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Nurses protest over alleged terminated contracts by the Western Cape Health Department

Nurses demonstrated in front of the legislature after their contracts were allegedly terminated due to delayed nursing membership certificates issued by the SA Nursing Council. Picture: Mthuthuzeli Ntseku/Cape Argus

Nurses demonstrated in front of the legislature after their contracts were allegedly terminated due to delayed nursing membership certificates issued by the SA Nursing Council. Picture: Mthuthuzeli Ntseku/Cape Argus

Published Mar 15, 2022

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Cape Town - A group of post-community nursing practitioners supported by the EFF’s Labour Desk held a picket in front of the legislature on Monday over the alleged termination of contracts by the Health Department due to delayed nursing membership certificates issued by the SA Nursing Council (SANC).

The professional nurses said the department had previously granted them employment only on submission of receipts, but this was suddenly rejected.

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This was despite the department being aware of the turnaround times for issuing of certificates by the council; instead it now issued a declaration to labour brokers not to hire them.

The practitioners are demanding immediate disqualification of the declaration issued to nursing agencies and permanent employment for all post-nursing community service practitioners.

One of the nurses, who asked not to be named, said that last year more than 120 professional nurses who were doing their community service at various hospitals had registered with the SANC for accreditation.

“This year, when we’re supposed to be practising as professional nurses, our contracts got terminated and the department declared to nursing agencies that we can’t practise because we are not registered as professional nurses, barring us from working.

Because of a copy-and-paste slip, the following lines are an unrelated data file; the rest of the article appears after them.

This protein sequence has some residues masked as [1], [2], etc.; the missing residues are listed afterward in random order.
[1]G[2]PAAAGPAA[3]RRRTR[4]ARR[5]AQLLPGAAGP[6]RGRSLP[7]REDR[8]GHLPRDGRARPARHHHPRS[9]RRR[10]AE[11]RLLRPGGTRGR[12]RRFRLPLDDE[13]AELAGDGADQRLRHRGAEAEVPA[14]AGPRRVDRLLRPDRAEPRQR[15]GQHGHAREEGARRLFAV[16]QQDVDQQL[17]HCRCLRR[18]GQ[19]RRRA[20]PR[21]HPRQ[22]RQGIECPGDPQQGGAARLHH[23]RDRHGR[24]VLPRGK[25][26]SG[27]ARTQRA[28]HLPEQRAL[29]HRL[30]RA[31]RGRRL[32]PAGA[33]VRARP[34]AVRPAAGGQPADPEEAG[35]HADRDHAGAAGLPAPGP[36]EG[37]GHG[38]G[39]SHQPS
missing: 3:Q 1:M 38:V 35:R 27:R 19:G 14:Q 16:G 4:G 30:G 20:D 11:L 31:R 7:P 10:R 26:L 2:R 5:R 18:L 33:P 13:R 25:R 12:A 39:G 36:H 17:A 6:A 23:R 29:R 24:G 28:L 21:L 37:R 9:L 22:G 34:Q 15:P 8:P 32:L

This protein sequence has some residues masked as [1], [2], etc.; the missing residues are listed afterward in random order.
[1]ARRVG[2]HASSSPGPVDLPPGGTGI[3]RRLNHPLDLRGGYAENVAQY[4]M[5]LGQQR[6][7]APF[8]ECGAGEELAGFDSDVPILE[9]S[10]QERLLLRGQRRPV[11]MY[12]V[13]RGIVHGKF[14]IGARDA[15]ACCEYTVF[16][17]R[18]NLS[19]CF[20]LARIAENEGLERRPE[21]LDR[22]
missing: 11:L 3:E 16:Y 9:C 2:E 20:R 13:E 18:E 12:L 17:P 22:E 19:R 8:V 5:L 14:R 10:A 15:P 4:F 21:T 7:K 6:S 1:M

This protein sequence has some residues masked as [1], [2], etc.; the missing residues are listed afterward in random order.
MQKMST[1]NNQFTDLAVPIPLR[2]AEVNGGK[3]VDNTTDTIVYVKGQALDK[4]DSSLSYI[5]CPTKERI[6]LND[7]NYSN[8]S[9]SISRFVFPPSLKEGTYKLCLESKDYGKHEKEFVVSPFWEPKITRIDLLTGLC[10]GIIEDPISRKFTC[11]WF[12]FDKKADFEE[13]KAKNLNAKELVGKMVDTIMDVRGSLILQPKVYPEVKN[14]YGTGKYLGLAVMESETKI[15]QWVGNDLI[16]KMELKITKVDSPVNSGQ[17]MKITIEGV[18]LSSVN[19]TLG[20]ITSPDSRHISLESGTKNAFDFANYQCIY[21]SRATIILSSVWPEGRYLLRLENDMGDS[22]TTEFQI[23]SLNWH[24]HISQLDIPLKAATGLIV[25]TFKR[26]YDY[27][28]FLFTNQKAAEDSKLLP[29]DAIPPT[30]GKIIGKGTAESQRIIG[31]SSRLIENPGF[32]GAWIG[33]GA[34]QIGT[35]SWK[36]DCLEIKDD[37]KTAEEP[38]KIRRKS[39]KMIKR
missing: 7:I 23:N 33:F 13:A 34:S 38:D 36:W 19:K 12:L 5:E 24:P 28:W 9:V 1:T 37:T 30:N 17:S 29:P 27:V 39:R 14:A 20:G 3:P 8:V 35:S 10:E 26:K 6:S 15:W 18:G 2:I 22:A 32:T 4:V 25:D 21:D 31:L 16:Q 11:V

“The certificate takes three to four months to be issued, meaning that in that period we are not able to practise as the department since recently does not regard proof of payment as evidence that you have applied to be registered.”

EFF labour desk leader Nosipho Makamba Botya said the department’s move was a demonstration of its failure to serve communities.

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“The department did this without any reference to any change of policy, which is tantamount to worker exploitation. The black communities would at the end of the day be the ones that will suffer because these nurses were mostly serving in townships.

“The department is tampering with the human resources component of which there is a massive shortage in the health sector at large,” Botya said.

Health Department spokesperson Mark van der Heever said the practitioners completed their community service on January 31 and on completion of the community service period the contract of employment with the department lapsed.

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“It is important to note that the department has undertaken a position based on departmental internal policies to make a special concession to appoint nurses who have applied for a position within the department and are qualified and waiting for registration with SANC,” he said.

Van der Heever said the employed nurses applied individually upon completion of community service within the department and outside the department.

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